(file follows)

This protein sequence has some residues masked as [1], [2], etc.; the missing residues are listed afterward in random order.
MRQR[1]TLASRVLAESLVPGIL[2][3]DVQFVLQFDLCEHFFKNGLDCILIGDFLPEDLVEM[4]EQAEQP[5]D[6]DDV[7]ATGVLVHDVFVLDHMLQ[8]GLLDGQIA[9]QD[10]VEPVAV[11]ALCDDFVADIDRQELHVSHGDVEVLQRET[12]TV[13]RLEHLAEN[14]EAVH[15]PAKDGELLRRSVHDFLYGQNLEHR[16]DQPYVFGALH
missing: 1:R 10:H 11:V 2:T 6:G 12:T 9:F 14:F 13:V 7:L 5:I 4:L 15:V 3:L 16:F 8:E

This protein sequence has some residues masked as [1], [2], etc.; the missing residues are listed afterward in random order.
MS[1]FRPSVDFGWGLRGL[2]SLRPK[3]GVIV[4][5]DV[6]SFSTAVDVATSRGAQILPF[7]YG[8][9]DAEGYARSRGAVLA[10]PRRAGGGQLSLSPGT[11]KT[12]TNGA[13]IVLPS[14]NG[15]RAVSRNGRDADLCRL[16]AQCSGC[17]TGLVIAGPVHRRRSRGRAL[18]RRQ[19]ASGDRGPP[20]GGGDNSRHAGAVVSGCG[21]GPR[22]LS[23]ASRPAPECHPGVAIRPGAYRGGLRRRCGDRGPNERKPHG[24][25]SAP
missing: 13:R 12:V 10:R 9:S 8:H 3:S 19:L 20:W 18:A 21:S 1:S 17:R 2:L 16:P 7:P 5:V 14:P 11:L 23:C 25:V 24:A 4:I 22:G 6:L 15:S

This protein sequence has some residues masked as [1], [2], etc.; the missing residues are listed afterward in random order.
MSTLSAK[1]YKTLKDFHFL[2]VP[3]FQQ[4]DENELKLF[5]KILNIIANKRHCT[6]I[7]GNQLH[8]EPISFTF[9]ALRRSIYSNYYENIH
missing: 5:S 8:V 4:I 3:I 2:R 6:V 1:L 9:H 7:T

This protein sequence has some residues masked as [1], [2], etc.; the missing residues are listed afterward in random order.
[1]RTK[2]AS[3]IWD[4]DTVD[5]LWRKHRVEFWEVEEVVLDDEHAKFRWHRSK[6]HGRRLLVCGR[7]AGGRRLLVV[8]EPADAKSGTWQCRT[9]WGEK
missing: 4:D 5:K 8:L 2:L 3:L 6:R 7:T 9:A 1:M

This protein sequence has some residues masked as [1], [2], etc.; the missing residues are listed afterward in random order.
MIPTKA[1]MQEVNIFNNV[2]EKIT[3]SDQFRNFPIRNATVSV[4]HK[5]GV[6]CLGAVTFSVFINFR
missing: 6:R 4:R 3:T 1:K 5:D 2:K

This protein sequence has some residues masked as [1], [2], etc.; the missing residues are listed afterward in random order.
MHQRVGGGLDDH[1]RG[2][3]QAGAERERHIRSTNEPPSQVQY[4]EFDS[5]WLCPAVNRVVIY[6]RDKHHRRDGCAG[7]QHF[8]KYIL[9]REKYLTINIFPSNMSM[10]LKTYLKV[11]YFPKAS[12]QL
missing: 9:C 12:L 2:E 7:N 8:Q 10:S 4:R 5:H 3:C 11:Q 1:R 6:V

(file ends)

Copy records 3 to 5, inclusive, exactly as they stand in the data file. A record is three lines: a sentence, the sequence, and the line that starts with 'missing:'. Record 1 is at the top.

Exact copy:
This protein sequence has some residues masked as [1], [2], etc.; the missing residues are listed afterward in random order.
MSTLSAK[1]YKTLKDFHFL[2]VP[3]FQQ[4]DENELKLF[5]KILNIIANKRHCT[6]I[7]GNQLH[8]EPISFTF[9]ALRRSIYSNYYENIH
missing: 5:S 8:V 4:I 3:I 2:R 6:V 1:L 9:H 7:T

This protein sequence has some residues masked as [1], [2], etc.; the missing residues are listed afterward in random order.
[1]RTK[2]AS[3]IWD[4]DTVD[5]LWRKHRVEFWEVEEVVLDDEHAKFRWHRSK[6]HGRRLLVCGR[7]AGGRRLLVV[8]EPADAKSGTWQCRT[9]WGEK
missing: 4:D 5:K 8:L 2:L 3:L 6:R 7:T 9:A 1:M

This protein sequence has some residues masked as [1], [2], etc.; the missing residues are listed afterward in random order.
MIPTKA[1]MQEVNIFNNV[2]EKIT[3]SDQFRNFPIRNATVSV[4]HK[5]GV[6]CLGAVTFSVFINFR
missing: 6:R 4:R 3:T 1:K 5:D 2:K